I almost choked on my soju. Clearing my throat, I spat out the obvious words, “What…a bear…how the hell did that happen?” Before Mr Lee could delve into the story, Hwang, who was also amused, suggested we continue this later. We had to move on, as we were still a long way from Mae-san. Reluctantly I agreed.

The stifling heat made the climb hard. It was some hours more before we achieved a decent altitude, just over 1000m, which justified another shady rest stop. I prompted Mr Lee to continue his story.

His uncle had been in the mountains for some days and his family was concerned, so some volunteers went out to search for him. They found him dead and mangled on a trail, not far from where we now sat conversing. They ascertained that he had been killed by a bear, not eaten, just mauled to death. No one was sure how or why this happened, but Mr Lee explained that it was the tactic of the Asiatic bear, if they felt they were being pursued, to circle back and ambush their pursuer.

We all sat silent for a short time to ponder that.

“Are there still bears here?” I asked. Mr Lee believed there were. Some people, he added, even believed that tigers still existed.

We got up and kept walking, arriving at a wide, sloped area that appeared to be a summit. In the shady recess of the chestnut trees, I could see the outline of old leaf-filled fighting trenches. It wasn’t the first time I had seen these in Korea.

“Where are we?” I queried. Satgat-bong, Mr Lee replied.

We all sat down and took another rest. On the map, Satgat-bong 1143m was ‘still’ a long way from Mae-san. “What about these trenches?” I asked. Mr Lee came up with another telling story.

The Chinese PLA dug them during the Korean War, Mr Lee told us. He pointed to what had been their command post, not far from us, now just an overgrown heap of hand shifted stone. But the story got better. Not long after the Korean War, Mr Lee told me, some South Korean soldiers were found up here. As I listened to the North Koreans talk, I heard them refer to these South Koreans as bi-jeok, which might translate to southern commandoes. These bi-jeok had holed up nearby and gained a reputation for being a nuisance to the local populace, as they would sneak down to the village and steal food. Apparently, this continued for some years, Mr Lee said. Searches failed until one day they were found hiding in a cave. A total of ten frail and hungry bi-jeok came out and surrendered.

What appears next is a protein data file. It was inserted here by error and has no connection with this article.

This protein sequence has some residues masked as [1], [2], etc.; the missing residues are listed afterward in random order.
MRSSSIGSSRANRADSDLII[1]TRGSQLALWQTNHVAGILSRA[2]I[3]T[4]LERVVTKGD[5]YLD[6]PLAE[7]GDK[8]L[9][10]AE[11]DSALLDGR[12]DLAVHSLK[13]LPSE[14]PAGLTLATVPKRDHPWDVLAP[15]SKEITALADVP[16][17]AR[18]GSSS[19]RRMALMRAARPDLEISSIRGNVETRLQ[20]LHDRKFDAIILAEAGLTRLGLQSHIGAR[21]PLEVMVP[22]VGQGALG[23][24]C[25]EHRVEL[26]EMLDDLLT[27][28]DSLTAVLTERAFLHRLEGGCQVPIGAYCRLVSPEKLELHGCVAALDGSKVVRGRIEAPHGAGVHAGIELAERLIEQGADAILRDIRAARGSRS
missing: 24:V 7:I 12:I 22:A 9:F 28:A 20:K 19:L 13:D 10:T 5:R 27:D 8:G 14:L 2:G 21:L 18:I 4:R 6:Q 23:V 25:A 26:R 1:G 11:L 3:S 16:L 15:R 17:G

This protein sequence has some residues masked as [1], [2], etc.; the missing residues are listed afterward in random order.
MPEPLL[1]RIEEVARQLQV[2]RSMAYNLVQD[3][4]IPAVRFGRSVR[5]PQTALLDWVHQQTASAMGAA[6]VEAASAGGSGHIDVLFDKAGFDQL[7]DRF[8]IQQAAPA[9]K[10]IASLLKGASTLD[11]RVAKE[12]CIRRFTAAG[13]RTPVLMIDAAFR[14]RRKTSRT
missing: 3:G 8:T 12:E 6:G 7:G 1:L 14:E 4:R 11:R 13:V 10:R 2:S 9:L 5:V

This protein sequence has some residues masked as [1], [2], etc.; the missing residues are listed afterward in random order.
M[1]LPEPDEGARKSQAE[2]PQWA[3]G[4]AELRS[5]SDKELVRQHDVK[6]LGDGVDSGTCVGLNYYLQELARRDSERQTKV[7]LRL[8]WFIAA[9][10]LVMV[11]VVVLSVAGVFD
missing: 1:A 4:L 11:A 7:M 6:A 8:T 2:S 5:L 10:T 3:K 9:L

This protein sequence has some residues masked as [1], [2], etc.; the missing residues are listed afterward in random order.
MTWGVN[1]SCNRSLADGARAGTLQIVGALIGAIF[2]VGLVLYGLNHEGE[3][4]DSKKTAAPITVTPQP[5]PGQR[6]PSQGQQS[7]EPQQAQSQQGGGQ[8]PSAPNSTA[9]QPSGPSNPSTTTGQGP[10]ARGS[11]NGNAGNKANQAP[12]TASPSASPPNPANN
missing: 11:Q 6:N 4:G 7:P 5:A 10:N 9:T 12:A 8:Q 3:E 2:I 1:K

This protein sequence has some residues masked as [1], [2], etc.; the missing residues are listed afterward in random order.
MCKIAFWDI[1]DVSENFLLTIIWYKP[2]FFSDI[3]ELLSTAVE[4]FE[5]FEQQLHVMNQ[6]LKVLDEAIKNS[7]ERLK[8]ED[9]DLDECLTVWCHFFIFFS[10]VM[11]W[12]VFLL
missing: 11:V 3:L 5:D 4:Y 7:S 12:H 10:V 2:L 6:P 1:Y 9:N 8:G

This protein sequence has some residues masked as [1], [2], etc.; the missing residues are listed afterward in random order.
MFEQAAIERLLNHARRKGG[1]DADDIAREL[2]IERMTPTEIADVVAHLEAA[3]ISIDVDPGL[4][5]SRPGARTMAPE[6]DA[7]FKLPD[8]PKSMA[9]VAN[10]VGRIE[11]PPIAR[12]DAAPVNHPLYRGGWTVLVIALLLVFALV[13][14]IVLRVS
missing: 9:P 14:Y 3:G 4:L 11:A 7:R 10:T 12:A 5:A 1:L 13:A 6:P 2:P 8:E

“Were they then killed?” I inquired.

Mr Lee wasn’t quite sure what to say and perhaps didn’t know the answer to my question. As he was about to say something, Mr Pak, the provincial officer, jumped in, perhaps in an attempt to hide the gruesome news. They weren’t killed, he said, but became prisoners and would have, after some time, been given the choice to become North Koreans or be repatriated back South. His answer put a cloud on the timing of this incident because if it had happened after the war, they would have been interrogated and killed as insurgents, not dragged off as POW’s.

We got up and walked southwest along the tree-clad ridge. Between the gaps in the trees, I could make out the Baekdu Daegan ahead, but it was still far off. I knew we weren’t going to make it there in time, so I started looking for a viewpoint that might allow me to take some decent photos. There weren’t any. So, I found a suitable chestnut tree and climbed up it. From its spongy limbs, I could make out Mae-san and farther to the south the ominous peak of Piro-bong 1639m, in Kumgang-san (Diamond mountains) that border with South Korea.

Mae-san

By the time we got back to the vehicle, it was near dark. Mr Han had spent the afternoon setting up a campfire and preparing dinner. We set up our two four-man Sahale tents and then ate our delicious dinner chased down with wild mountain berry flavoured soju that Mr Han had picked that day. After dinner, I looked up at the star-filled night and reflected on how today’s scenery had lacked, but the tales hadn’t. I wondered if there were plenty more stories out there? No one volunteered for the bear watch though.